Property Protection Measures

Every year, flooding in the United States causes more property damage than any other type of natural disaster.  While recent improvements in construction practices and regulations have made new homes less prone to flood damage, there are significant number of existing homes susceptible to flood losses.  The flooding to these properties can minimized through temporary and permanent retrofitting techniques such as:

  • Construction a floodwall or earthen berm to keep water away from your house.  These methods area accepted if you have a large lot, if the flooding isn’t too deep and if your property is not in the floodway.

  • Waterproofing your walls and placing watertight closures over the doorways.  This method should be used on homes with basements, or if the water will not get over two feet deep.

  • Raise your house above the flood level.

Additional flood protection information can be found below:

 


 

Drainage System Maintenance

The Drainage system in Columbia County must be kept clean or flood risks may increase.  Debris (even grass clippings) in ditches, storm drains, and streams may obstruct the flow of water and cause overflow into streets, yards, and homes.  Columbia County’s Ordinance Section 34-148 makes it illegal to dump debris into any part of the county’s storm sewer system, which includes storm drains, ditches and waterways.  If you see any violations, please contact the Columbia County Customer Help Desk at (706) 868-3375.

Illegal dumping

 


Permit Requirements

Columbia County’s Flood Damage Prevention Ordinance requires that ALL construction, additions, conversations and/or development located in areas of special flood hazard comply with certain minimum standards intended to minimize damage from floods.  For example, there are restrictions on the placement of fill material in areas of special flood hazard and houses and other structures are required to be built three feet above the 100-year base flood elevation (BFE).

Columbia County also requires building permits be obtained from the Columbia County Building Standards Department prior to construction.  All building permits are reviewed to determine if a property is encroached upon by the Special Flood Hazard Area.  If a property is determined to be within the Special Flood Hazard Area, and elevation certificate will be required for the structure, regardless of whether the structure is located within the Special Flood Hazard Area.  Columbia County must receive an elevation certificate for final construction prior to the issuance of a Certificate of Occupancy.  Columbia County retains paper copies of all elevation certificates that have been submitted:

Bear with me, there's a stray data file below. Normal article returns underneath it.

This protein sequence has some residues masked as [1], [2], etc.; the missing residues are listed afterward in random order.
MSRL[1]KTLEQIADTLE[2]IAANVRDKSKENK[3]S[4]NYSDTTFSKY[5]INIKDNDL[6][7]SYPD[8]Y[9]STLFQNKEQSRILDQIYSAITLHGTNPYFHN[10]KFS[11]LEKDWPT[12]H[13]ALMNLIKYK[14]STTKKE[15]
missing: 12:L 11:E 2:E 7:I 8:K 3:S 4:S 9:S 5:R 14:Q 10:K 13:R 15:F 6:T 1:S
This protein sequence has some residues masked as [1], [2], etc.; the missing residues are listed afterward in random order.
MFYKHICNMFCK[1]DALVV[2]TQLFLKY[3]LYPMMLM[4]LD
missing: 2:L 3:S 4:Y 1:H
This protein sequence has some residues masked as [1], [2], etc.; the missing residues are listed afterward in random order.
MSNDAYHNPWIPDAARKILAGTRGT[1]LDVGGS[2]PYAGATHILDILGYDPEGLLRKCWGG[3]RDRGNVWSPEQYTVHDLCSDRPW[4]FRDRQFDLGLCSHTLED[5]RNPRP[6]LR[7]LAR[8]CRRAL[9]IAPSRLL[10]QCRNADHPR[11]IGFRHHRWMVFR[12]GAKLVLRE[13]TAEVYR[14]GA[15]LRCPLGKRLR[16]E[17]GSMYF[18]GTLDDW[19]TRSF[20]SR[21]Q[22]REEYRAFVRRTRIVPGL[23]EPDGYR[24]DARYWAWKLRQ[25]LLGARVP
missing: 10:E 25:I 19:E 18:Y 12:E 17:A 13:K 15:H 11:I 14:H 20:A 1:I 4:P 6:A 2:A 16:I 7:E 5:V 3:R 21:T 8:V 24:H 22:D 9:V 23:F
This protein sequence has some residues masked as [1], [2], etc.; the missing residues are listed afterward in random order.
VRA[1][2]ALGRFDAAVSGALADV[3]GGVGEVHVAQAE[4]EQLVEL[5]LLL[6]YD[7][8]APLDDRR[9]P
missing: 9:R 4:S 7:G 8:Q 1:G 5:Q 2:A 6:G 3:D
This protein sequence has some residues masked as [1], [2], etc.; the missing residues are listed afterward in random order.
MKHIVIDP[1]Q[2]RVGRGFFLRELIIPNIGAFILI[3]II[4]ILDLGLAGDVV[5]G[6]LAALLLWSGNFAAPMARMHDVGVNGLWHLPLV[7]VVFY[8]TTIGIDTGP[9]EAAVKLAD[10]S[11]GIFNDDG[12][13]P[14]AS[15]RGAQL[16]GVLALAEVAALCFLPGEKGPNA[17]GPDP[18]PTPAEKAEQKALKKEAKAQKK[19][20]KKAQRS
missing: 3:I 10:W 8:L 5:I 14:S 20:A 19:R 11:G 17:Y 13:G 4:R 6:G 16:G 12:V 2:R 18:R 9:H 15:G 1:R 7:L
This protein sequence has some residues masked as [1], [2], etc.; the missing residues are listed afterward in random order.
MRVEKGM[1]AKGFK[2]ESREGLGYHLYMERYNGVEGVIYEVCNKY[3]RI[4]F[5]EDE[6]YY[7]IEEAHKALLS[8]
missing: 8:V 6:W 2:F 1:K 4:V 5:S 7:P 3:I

Elevation Certificates

To obtain a copy of any elevation certificate on the list contact the Stormwater Dept at (706) 855-7246.

 


Substantial Improvement Requirements

Columbia County requires that if the cost of reconstruction, rehabilitation, addition, or other improvements to a building equals or exceeds 50% of the building’s market value, then the building must meet the same construction and floodplain management requirements as a new building.  Substantially damaged buildings must also be brought up to the same standards. (e.g., a residence damaged so the cost of repairs equals or exceeds 50% of the building’s value before it was damaged must be elevated above the base flood elevation).

 


Natural and Beneficial Functions

Columbia County is a beautiful place in which to live, and the areas within or near our floodplains are an important asset.  The undisturbed wetlands provide a wide range of benefits in the human and natural systems.  Water quality is improved through the wetlands ability to filter nutrients and impurities from runoff and process organic wastes.  These areas provide breeding and feeding grounds for fish and wildlife, create and enhance waterfowl habitat, support a high rate of plant growth and maintain biodiversity and integrity of the ecosystem.  Floodplains provide green space for protection of streams from development and the forces of erosion. 

 

 


 

Helpful Links